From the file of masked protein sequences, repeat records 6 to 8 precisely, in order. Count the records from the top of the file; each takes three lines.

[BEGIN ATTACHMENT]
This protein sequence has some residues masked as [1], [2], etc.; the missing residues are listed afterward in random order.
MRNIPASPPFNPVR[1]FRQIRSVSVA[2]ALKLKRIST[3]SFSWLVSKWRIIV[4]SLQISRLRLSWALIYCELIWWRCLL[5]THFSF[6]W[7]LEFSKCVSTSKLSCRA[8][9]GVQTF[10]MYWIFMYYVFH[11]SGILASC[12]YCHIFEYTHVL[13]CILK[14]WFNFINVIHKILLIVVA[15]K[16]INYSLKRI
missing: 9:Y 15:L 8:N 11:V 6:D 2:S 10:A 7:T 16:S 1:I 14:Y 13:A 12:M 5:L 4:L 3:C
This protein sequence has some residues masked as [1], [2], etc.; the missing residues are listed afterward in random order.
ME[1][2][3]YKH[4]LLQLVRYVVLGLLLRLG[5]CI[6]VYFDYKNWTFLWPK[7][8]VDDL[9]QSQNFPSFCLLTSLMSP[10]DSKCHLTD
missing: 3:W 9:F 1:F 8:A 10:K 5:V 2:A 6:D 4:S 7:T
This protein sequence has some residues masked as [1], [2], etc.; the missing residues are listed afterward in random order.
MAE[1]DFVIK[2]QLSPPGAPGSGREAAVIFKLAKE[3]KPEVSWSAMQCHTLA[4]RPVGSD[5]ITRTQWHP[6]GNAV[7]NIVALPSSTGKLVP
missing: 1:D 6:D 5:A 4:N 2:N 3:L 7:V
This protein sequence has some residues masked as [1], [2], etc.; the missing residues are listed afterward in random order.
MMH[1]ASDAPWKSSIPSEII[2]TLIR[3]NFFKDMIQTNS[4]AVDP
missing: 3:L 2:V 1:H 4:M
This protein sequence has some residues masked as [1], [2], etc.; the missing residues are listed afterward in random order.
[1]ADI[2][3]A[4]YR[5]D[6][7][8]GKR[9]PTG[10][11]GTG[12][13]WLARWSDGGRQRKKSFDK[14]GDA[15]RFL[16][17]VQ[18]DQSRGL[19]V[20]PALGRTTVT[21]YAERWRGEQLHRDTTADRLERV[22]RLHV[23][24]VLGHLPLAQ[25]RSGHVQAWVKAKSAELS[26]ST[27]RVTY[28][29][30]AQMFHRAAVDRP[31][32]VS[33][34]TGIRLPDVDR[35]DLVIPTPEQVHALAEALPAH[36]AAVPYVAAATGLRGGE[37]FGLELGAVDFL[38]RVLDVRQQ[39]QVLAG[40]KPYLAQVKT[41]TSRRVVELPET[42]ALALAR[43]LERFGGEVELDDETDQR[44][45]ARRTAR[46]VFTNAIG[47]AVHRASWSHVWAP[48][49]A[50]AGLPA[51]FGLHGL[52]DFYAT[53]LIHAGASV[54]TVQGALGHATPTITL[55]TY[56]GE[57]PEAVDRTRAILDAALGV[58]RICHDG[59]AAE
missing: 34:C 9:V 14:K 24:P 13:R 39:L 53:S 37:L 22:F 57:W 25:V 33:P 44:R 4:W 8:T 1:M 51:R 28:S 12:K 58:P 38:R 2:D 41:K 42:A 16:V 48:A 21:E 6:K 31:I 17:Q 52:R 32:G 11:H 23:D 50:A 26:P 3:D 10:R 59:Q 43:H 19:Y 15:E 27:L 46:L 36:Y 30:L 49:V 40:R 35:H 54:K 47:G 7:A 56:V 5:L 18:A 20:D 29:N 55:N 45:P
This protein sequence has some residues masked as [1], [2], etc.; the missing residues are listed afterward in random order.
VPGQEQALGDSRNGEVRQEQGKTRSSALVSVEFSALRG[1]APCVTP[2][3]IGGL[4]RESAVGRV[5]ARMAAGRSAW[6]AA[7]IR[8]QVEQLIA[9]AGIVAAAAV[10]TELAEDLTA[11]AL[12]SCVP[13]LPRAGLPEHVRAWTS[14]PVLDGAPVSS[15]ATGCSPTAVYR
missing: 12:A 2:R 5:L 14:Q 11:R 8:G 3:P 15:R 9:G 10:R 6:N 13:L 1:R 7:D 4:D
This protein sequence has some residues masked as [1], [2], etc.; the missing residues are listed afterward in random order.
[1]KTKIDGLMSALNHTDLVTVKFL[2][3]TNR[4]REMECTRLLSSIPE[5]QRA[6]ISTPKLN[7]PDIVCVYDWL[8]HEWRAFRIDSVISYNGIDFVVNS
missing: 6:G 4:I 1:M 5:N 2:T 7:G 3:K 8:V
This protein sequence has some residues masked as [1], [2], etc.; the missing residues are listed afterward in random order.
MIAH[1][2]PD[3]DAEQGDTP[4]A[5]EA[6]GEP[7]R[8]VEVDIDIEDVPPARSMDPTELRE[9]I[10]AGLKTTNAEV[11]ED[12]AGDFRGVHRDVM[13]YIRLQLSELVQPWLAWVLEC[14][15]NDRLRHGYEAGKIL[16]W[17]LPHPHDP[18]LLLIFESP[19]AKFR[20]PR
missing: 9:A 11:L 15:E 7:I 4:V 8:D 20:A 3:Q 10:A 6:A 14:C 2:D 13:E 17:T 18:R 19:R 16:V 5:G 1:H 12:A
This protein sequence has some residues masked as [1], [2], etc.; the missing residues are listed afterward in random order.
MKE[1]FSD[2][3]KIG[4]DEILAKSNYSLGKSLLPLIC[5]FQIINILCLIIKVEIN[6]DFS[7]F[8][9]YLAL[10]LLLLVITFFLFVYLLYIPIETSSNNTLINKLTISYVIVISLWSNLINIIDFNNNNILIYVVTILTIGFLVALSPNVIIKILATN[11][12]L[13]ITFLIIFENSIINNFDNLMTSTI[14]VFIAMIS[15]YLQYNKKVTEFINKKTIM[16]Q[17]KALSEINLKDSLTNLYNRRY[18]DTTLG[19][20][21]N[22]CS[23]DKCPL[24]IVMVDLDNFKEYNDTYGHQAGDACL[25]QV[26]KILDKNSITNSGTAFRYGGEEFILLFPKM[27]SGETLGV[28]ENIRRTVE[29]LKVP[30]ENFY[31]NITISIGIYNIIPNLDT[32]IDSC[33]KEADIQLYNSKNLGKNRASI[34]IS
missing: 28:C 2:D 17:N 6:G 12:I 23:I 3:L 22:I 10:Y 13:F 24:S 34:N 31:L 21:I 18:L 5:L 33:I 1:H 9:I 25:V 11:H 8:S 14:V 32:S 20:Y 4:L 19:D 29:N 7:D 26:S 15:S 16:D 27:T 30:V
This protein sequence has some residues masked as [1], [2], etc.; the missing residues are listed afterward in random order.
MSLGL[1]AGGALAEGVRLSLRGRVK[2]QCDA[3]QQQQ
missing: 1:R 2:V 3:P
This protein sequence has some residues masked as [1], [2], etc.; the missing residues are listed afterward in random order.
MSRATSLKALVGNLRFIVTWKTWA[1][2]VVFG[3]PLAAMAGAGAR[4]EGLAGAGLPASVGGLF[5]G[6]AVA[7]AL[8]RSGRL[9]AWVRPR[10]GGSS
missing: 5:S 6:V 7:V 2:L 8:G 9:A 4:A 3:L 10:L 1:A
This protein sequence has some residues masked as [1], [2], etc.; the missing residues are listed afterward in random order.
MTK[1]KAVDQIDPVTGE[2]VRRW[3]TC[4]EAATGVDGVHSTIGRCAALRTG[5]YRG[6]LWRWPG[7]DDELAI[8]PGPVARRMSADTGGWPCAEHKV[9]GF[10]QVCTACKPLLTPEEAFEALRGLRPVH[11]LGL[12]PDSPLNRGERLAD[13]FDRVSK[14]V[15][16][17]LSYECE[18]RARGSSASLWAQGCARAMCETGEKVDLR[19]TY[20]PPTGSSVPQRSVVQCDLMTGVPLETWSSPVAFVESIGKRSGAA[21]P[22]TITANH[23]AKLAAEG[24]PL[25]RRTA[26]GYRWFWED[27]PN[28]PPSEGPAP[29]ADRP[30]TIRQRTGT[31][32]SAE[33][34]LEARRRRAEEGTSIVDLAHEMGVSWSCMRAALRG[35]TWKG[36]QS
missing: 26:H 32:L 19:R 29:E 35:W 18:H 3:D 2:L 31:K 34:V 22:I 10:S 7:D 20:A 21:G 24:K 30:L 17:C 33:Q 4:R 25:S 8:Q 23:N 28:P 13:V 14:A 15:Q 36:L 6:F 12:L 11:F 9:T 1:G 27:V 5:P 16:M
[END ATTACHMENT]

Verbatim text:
This protein sequence has some residues masked as [1], [2], etc.; the missing residues are listed afterward in random order.
VPGQEQALGDSRNGEVRQEQGKTRSSALVSVEFSALRG[1]APCVTP[2][3]IGGL[4]RESAVGRV[5]ARMAAGRSAW[6]AA[7]IR[8]QVEQLIA[9]AGIVAAAAV[10]TELAEDLTA[11]AL[12]SCVP[13]LPRAGLPEHVRAWTS[14]PVLDGAPVSS[15]ATGCSPTAVYR
missing: 12:A 2:R 5:L 14:Q 11:R 8:G 3:P 15:R 9:G 10:R 6:N 13:L 1:R 7:D 4:D
This protein sequence has some residues masked as [1], [2], etc.; the missing residues are listed afterward in random order.
[1]KTKIDGLMSALNHTDLVTVKFL[2][3]TNR[4]REMECTRLLSSIPE[5]QRA[6]ISTPKLN[7]PDIVCVYDWL[8]HEWRAFRIDSVISYNGIDFVVNS
missing: 6:G 4:I 1:M 5:N 2:T 7:G 3:K 8:V
This protein sequence has some residues masked as [1], [2], etc.; the missing residues are listed afterward in random order.
MIAH[1][2]PD[3]DAEQGDTP[4]A[5]EA[6]GEP[7]R[8]VEVDIDIEDVPPARSMDPTELRE[9]I[10]AGLKTTNAEV[11]ED[12]AGDFRGVHRDVM[13]YIRLQLSELVQPWLAWVLEC[14][15]NDRLRHGYEAGKIL[16]W[17]LPHPHDP[18]LLLIFESP[19]AKFR[20]PR
missing: 9:A 11:L 15:E 7:I 4:V 8:D 20:A 3:Q 10:A 6:A 14:C 2:D 13:E 17:T 18:R 19:R 16:V 5:G 1:H 12:A